The European Parliament on Thursday voted in favor of a suggestion to put a ban on oil drilling in icy waters of the European Union and the European Economic Area.
Icy waters, however, are further north in the Barents Sea than any on-going petroleum projects planned by Norway.
A proposal to put a ban on all drilling for oil in the Arctic was rejected by the majority of the members of the European Parliament, reports EUobserver. Most of the Norwegian Sea and the Norwegian sector of the Barents Sea are ice free year-around due to the warm currents of the Gulf Stream.
The Norwegian Government on Monday announced a proposal to add 93 Barents Sea blocks into the forthcoming 24th License Round for offshore drilling. The northernmost of the blocks are at 73 and 74 degrees North, in the area just southeast of Bjørnøya in the Barents Sea. This area is without ice and will not be affected by the resolution by the European Parliament.
The only operational oil field in icy waters today is Russia's Prirlazlomnoye platform in the eastern Barents Sea south of Novaya Zemlya.
Where is the ice edge?
With a resolution calling for a ban on drilling in icy waters, the parliament opens for a debate about where is the ice edge in the Barents Sea. A similar debate has been going on in Norway for years.
With warmer waters in the Arctic Oceans, the ice edge moves further and further north.
MEP Heidi Hautala (Green, Finland) told the Barents Observer that she is extremely disappointed by Norway's decision to go all in for new oil blocks in the northern Barents Sea.
"If one puts this into perspective of the absolute urgency of combating climate change, it is really very important for the EU to stop the subsidies to fossil fuels," Hautala said.
Satisfied with voting
After the voting on Thursday, Hautala says she is satisfied with the result. "Now it is for the EU Commission to see how best take into account the Parliament's concerns."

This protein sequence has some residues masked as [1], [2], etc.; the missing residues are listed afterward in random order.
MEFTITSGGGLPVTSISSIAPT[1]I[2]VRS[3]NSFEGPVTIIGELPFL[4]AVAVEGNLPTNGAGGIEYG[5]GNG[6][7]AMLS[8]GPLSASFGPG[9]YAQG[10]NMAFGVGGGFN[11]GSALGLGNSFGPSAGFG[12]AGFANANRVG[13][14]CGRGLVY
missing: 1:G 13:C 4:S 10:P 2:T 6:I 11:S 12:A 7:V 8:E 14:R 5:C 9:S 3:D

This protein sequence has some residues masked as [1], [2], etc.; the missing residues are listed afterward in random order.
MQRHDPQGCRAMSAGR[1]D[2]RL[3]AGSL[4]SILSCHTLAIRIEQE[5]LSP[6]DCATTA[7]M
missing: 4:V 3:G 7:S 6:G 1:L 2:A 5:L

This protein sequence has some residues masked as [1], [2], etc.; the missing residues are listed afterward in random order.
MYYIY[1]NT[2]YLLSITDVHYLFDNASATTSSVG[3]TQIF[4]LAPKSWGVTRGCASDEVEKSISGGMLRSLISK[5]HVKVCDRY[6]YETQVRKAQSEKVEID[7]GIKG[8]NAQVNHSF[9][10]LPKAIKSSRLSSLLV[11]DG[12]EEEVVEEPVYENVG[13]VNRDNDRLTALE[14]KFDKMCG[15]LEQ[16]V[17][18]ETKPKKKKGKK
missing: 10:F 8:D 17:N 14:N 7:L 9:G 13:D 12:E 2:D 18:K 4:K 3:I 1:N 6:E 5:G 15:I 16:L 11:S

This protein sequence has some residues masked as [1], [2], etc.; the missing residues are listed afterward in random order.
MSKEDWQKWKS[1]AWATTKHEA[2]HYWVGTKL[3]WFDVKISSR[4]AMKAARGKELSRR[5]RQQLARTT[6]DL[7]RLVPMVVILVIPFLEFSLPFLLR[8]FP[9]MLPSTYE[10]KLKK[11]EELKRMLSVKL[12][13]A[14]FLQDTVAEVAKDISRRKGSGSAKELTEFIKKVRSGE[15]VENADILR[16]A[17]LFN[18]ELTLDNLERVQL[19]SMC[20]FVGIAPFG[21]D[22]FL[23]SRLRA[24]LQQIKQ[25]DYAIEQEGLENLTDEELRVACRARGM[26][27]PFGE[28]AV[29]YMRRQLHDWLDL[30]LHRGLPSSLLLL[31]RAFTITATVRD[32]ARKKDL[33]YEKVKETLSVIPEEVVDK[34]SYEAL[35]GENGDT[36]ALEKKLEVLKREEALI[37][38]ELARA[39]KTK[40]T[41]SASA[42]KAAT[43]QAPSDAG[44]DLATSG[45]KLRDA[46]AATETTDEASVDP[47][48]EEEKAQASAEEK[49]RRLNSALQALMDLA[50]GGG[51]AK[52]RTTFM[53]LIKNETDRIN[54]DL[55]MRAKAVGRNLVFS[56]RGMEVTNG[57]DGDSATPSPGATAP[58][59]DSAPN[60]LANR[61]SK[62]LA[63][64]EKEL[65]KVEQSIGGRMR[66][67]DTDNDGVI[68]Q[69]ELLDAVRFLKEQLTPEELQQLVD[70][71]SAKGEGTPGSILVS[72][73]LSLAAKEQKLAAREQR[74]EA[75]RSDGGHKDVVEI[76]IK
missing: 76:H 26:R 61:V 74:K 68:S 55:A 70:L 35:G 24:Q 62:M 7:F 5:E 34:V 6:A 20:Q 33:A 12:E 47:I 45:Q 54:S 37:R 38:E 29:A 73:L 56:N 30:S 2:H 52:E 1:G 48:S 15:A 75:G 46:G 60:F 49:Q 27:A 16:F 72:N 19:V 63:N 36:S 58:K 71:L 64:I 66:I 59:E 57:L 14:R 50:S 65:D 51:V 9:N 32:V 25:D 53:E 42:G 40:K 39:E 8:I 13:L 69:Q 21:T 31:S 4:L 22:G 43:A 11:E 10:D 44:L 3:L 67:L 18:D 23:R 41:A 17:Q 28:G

The paragraph in the report calling for a "ban on oil drilling in the icy waters of the EU and EEA" was adopted with 304 votes to 289.
Norway's Minister of EEA and EU Affairs, Frank Bakke-Jensen, expresses satisfaction with the resolution.
"Strikes good balance between sustainable use and protection of natural resources," he tweets.
EU heads towards green economy
The European Parliament's position is non-binding, but mirrors a vision within the EU to move away from a carbon economy towards more renewable energy in the longer run.
A parliament press release says the call for a ban on "oil drilling in the icy Arctic waters of the EU and the EEA" is important as the use of fossil fuels will further accelerate climate change. The MEPs also reiterate their 2014 call to halt the use of heavy fuel oil in maritime transport on the Arctic sea. Should this not prove feasible at international level, the European Commission should come up with rules to prohibit the use and carriage of HFO for vessels calling at EU ports, they add.
"The Arctic region is very sensitive and vulnerable. If we destroy this area by using the resources there unsustainably, we shall not only be destroying a unique region, but also accelerating climate change and polluting a source of clean water. The effects on global fish stocks would also be catastrophic", said co-rapporteur Sirpa Pietikainen (EPP, Finland).
The resolution was passed by 483 votes to 100, with 37 abstentions.